Nevertheless, Paul was human and I am sure at this time, and many others, he must have felt conflicted, even tempted to be depressed over the rejection – but he doesn’t even make mention of any anguish over this ordeal in the scriptures. He was simply concerned to build the Kingdom, grow the churches he planted, and be faithful to his call. Affirmation would come later in abundance simply by hearing the words, “well done.” However, until that time, he fought the fight of faith and kept his faith.

Our service to people isn’t based on their merits or their appreciation of our call to serve God. I’ve found that if I can keep this front and center in my own life, I’m not easily disappointed. However, the moment I let my focus on the Kingdom fade, that’s the moment I fall into discouragement. Whether there are people to meet me at the airport or not, I’m moving forward. Whether someone thanks me or not, my eyes are fixed on the prize. Whether what I do looks successful or not, I’m already a success in my Father’s eyes, for His approval already rests on me.

“Wherever God rules over the human heart as King, there is the Kingdom of God established.” Paul W. Harrison

Beginnings Choices Fasting Kingdom Missions New Year Obedience Questions

A Captive Audience

We are taught from an early age to “think for ourselves.” Indeed, having the ability to reason a situation through is something best learned early on. My youngest daughter is in 4th grade and she is learning how to think before answering; when she thinks first and processes the work, she generally gets a better grade which makes everyone happy!

Solving math problems definitely requires more brain power for some (like me) more than others. Thankfully, my daughter has learned this skill at a much faster pace than I did. I wasn’t the automatic math genius in school – I spent a great deal of time training my mind to think problems through. Once I finally mastered this skill of reasoning and thought, my grades improved. What I wasn’t prepared for in daily life as an adult when facing life issues was understanding that reasoning life problems through like algebraic equations won’t always produce the correct results.

All of that work to train my thoughts in a certain way had to change.

2 Corinthians 10:5 ESV “We destroy arguments and every lofty opinion raised against the knowledge of God, and take every thought captive to obey Christ.”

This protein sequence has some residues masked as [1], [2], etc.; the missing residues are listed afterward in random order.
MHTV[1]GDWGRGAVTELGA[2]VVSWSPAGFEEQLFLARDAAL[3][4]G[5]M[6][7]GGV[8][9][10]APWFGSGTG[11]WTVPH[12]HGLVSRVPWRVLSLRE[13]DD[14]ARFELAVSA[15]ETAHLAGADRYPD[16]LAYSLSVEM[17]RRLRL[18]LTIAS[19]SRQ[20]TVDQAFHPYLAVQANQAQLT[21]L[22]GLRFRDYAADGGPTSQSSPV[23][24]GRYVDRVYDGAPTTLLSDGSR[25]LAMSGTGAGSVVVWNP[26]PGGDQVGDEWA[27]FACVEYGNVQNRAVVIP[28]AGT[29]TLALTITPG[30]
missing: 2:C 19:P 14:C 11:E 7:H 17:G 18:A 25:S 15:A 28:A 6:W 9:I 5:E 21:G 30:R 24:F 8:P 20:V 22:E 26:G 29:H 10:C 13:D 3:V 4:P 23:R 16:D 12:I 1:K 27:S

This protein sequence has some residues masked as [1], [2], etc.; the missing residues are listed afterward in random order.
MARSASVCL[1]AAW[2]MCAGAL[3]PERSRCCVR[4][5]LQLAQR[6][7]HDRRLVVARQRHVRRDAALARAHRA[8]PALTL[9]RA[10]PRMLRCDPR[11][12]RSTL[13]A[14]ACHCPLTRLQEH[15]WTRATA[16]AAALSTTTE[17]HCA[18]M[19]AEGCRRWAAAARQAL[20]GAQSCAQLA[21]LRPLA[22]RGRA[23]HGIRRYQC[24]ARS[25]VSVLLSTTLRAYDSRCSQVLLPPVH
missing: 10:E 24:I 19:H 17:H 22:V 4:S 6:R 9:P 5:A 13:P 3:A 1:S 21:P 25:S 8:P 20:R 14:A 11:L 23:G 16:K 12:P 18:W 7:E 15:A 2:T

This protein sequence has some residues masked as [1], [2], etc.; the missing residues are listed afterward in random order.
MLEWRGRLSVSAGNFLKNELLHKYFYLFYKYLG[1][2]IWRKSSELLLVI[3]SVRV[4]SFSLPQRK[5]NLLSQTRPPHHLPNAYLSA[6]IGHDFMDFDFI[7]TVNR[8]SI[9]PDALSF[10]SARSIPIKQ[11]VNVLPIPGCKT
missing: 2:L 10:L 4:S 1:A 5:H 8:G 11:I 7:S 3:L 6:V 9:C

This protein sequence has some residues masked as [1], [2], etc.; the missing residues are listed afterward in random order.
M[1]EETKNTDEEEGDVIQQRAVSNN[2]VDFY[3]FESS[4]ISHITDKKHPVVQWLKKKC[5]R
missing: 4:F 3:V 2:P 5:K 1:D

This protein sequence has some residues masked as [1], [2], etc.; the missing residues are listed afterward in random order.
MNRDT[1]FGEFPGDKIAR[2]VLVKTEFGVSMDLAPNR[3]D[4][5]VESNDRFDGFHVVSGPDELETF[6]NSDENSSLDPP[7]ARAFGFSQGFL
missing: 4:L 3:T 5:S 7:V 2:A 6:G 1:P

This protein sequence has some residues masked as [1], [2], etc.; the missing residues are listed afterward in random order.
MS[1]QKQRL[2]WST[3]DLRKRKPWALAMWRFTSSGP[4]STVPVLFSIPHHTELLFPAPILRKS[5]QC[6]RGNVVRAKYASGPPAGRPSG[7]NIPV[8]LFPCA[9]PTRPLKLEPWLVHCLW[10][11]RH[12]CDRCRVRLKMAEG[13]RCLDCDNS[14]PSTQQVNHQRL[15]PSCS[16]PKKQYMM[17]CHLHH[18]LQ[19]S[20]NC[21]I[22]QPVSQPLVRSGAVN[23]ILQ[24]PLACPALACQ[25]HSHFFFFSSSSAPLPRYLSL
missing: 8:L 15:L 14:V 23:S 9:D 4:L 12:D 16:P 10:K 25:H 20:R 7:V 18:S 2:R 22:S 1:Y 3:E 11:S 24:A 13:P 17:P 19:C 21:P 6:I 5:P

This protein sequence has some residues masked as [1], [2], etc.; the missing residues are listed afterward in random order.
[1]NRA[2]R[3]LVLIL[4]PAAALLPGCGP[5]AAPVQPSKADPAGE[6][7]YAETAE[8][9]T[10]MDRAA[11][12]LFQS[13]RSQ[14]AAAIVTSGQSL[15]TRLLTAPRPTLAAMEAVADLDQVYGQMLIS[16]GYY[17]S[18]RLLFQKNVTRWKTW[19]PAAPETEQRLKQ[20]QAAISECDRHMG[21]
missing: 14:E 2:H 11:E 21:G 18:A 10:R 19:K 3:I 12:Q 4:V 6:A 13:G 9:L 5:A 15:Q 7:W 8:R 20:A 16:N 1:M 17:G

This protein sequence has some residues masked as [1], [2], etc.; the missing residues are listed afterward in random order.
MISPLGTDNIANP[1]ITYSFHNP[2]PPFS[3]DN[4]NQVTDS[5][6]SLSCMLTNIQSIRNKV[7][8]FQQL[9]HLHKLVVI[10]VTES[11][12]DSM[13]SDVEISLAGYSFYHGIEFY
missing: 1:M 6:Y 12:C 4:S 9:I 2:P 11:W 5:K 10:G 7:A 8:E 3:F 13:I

In my mind, as I learned to navigate this path called my walk with God, I often found myself arguing with the issues I faced.

Trusting God for His wisdom when facing civil unrest? My mind told me to run but my heart said stay; there was an internal argument taking place in my mind daily in those days. My old debate class lessons quickly found their way back to the forefront of my mind.

Trusting God for buildings when our tent where we meet keeps blowing over? Where was the money going to come from? Math arguments come in handy here, I’d tell myself hundreds of thousands won’t multiply from zero as zero times anything still equals zero!

Much like the lessons I learned at school, lessons of reasoning, I’ve learned another lesson: mentally working out how to walk with God simply won’t work. Much like you can’t apply algebra to conjugating verbs, earthly reasoning cannot apply in our walk with God.

This year as we begin afresh once again, I’ve set my arguments aside. Arguments of why it can’t be done are now my captive audience as I surrender to the process of solving problems in a much more effective way – in the way of the Kingdom. My feeble attempts at solving don’t amount to much anyway in the face of issues that are obviously far beyond my pay grade: comforting the bereaved, growing new churches, expanding into new countries, and loving those who don’t love me back.

My thoughts are captive. I’m listening. I’m learning.

Endurance Inconvenience Journey Joy Missions Perspective Travel

I Didn’t Walk Through Business Class


I just checked.

We are flying at 37,000 feet our way back home to Blantyre, Malawi. Our flight, that I’m watching on the conveniently located flight map on the seat in front of me, has so far been uneventful (save for a few bumps of minor to moderate turbulence). Our overall progress, however, seems to be advancing so very slowly! The outside speed is 561 mph (903 kmph) but the trail indicating distance traveled is moving at what appears to be a turtle’s pace. This may or may not be due to the distance we are flying, by my calculations, about 10,000 miles (approximately 14,000 kilometers), give or take some few hundred miles/kilometers.

Since I’m well aware of things not appearing as they seem, I am not worried. Traveling for the past 30+ years in the developing world accustoms one to the regular odd happening such as the travel map not reading the correct destination. I mean, I am supposed to land in Africa, not Dublin, Ireland as indicated on the map.

Or, should I be worried? Is the map showing anything correct at all?

Nah, I’m now hours into the flight and it’s too late to turn around. Things will work themselves out, they always do – but I wonder a little bit about the map and will do so until the end of the flight.

My daughter, who is sitting between us in our ever-shrinking economy class seats, is playing every game that the airplane system has to offer, my husband is alternating between nodding off to sleep and watching movies. While I sit here on a 13+ hour long flight failing to do little more than watch the odd movie and play a few games of Scrabble on my iPad.

Slowly the “food trolleys” pass by with plastic wrapped sandwiches that everyone, in this nearly full flight, devours with great gusto. This may sound strange as most of you probably haven’t had the delightful experience of landing at our next stop before finally landing in Blantyre: Addis Ababa, Ethiopia. Addis, as we who travel through there affectionately call it, is an interesting airport.

Let me explain.

Upon landing in Addis, the level of noise in the airport is amazing; there are people everywhere. I’ve learned that it’s becoming a major African air travel hub that is now struggling to keep up with the increasing volume of people passing through on their way to various destinations on the continent. The noise, combined with the movement of so many people to their various gates, creates a fascinating environment. It’s easy to decipher who is patient and who is not.